First solo woman anchor Couric signs off from CBS

NEW YORK Thu May 19, 2011 8:11pm EDT

CBS news anchor Katie Couric poses at the ''Stand Up To Cancer'' television event, aimed at raising funds to accelerate innovative cancer research, at the Sony Studios Lot in Culver City, California September 10, 2010. REUTERS/Danny Moloshok

CBS news anchor Katie Couric poses at the ''Stand Up To Cancer'' television event, aimed at raising funds to accelerate innovative cancer research, at the Sony Studios Lot in Culver City, California September 10, 2010.

Credit: Reuters/Danny Moloshok

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NEW YORK (Reuters) - Katie Couric, the first woman in the nation to serve as solo network evening news anchor, ended her stint on "CBS Evening News" on Thursday, saying it had been "an incredible journey" and "an extraordinary privilege."

The broadcast included Couric's interview with another history-making woman, Secretary of State Hillary Clinton, who became the first former first lady to win elected office when she joined the Senate in 2001.

Couric discussed President Obama's foreign policy speech on developments in the Arab world with Clinton, who also sought the presidency in 2008.

Clinton also addressed negotiations with Israel and the Palestinians, and Washington's policy toward Pakistan in the wake of Osama Bin Laden's death in a U.S. military raid.

The show began with a report on accusations of doping against Tour de France winner Lance Armstrong made by one of his former teammates, Tyler Hamilton.

Other stories reported on an experimental treatment for paralysis victims, the initial public offering for the professional networking site LinkedIn, and the progress of Rep. Gabrielle Giffords, who was gravely wounded earlier this year during a mass shooting in Arizona.

Couric also used her final evening news broadcast, which capped a sometimes troubled run that began in September 2006, to look back on the events and people she had covered since she assumed the anchor chair at CBS.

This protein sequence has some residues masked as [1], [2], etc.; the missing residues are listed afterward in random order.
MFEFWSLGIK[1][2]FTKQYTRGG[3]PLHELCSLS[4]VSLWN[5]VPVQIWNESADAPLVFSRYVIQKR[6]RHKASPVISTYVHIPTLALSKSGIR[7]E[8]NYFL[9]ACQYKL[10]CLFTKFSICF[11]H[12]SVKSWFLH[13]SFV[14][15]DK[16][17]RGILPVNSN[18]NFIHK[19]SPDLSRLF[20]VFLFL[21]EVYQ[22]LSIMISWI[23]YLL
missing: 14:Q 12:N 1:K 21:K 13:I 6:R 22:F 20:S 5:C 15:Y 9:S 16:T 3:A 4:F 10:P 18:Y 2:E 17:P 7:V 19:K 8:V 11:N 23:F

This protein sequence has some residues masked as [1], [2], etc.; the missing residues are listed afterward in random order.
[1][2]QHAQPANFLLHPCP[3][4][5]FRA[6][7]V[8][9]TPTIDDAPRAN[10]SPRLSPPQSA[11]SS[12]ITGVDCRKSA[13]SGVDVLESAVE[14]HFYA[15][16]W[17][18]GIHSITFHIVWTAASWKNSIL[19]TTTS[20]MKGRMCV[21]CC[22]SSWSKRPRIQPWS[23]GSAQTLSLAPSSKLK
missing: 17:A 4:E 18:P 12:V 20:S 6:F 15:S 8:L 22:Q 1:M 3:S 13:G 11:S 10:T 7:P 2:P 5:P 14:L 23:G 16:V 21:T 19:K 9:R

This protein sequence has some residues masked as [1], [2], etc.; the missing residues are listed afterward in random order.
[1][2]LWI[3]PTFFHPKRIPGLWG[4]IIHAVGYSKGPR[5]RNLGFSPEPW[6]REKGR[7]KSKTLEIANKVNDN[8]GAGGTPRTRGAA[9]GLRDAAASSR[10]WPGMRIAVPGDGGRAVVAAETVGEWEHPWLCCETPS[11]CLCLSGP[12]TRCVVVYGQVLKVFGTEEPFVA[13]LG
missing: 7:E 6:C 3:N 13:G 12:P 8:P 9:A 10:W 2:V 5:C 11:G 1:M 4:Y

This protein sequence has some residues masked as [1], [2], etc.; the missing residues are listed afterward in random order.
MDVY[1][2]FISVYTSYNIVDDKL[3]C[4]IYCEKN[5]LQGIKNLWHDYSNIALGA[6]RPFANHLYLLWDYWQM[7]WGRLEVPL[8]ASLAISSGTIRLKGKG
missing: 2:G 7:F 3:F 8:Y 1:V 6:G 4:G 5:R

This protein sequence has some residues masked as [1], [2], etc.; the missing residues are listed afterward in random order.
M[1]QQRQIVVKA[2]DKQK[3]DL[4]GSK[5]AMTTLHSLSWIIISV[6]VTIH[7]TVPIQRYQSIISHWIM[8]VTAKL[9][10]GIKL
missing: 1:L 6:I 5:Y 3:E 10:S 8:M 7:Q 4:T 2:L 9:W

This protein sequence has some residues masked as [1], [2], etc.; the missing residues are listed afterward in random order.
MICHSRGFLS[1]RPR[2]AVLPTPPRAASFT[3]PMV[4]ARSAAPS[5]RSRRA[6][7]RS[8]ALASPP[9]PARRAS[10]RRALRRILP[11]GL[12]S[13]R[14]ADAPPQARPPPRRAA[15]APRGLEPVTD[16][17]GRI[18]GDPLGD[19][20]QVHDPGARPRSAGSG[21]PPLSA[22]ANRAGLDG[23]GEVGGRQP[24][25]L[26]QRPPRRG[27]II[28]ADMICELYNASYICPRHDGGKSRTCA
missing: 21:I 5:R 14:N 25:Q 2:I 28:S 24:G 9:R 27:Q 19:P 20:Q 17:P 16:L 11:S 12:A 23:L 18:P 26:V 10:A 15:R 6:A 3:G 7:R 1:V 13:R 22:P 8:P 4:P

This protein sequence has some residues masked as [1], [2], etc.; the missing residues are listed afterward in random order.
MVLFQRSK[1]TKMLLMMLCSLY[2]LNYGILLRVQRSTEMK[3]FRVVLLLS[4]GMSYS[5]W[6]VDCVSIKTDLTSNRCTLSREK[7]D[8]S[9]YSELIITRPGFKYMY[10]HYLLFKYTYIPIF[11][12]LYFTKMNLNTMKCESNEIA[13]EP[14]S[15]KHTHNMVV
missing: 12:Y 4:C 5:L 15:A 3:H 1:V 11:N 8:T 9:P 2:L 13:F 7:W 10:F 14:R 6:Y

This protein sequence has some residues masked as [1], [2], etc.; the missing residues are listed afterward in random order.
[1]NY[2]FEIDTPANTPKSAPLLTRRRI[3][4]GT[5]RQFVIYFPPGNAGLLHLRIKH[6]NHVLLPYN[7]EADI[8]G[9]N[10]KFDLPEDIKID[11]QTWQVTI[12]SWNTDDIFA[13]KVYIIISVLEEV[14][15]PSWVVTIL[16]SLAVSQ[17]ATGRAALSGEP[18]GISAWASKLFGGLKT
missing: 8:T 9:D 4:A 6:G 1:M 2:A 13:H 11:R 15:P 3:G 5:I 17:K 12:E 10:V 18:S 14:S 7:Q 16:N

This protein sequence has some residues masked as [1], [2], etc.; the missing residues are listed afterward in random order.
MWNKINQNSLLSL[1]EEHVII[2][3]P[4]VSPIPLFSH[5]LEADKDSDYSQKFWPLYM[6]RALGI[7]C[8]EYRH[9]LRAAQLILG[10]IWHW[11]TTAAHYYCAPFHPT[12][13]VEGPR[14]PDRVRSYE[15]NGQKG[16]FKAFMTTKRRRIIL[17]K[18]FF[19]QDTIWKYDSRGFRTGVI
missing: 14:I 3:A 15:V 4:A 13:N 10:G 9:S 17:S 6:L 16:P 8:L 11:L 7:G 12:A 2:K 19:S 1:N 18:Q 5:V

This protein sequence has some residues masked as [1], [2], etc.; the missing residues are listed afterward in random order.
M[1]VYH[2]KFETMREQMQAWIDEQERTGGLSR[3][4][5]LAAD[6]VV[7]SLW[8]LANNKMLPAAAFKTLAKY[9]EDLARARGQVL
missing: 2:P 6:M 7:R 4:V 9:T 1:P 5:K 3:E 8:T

"It's been an extraordinary privilege to sit in this chair," she said, introducing the segment.

Included were interviews with President Bush, Alex Rodriguez, Clint Eastwood, President Obama, Iranian President Mahmoud Ahmadinejad and perhaps most memorably, Republican vice presidential candidate Sarah Palin, who seemed ill-prepared for many of Couric's questions.

The segment also included clips on her reporting on the war in Iraq, wildfires in California, the attempted bombing in Times Square and last summer's oil spill disaster in the Gulf of Mexico.

Couric ended the broadcast after the montage, thanking viewers "for coming along with me on this incredible journey.

"That's the CBS Evening News for tonight. I'm Katie Couric. Good night," she said.

Couric moved to CBS News after 15 years as co-host of NBC's top-rated morning show, "Today," and at the time spoke of plans to revamp and update the nightly network news format.

She recently said that was overly ambitious, and it might have proven more successful to do a traditional broadcast format and introduce changes only gradually.

During the broadcast's early days, some observers focused on Couric's style and appearance, drawing criticism that male anchors would never have been subject to such surface details.

Couric won a number of prestigious awards during her relatively brief tenure and scored journalistic coups, but never managed to lift "CBS Evening News" out of third place behind "NBC Nightly News" and "ABC World News."

"60 Minutes" reporter Scott Pelley will succeed Couric, whose contract is up in June, on June 6.

Couric, 54, is reported to be in talks to develop a daytime talk show.

(Editing by Greg McCune)

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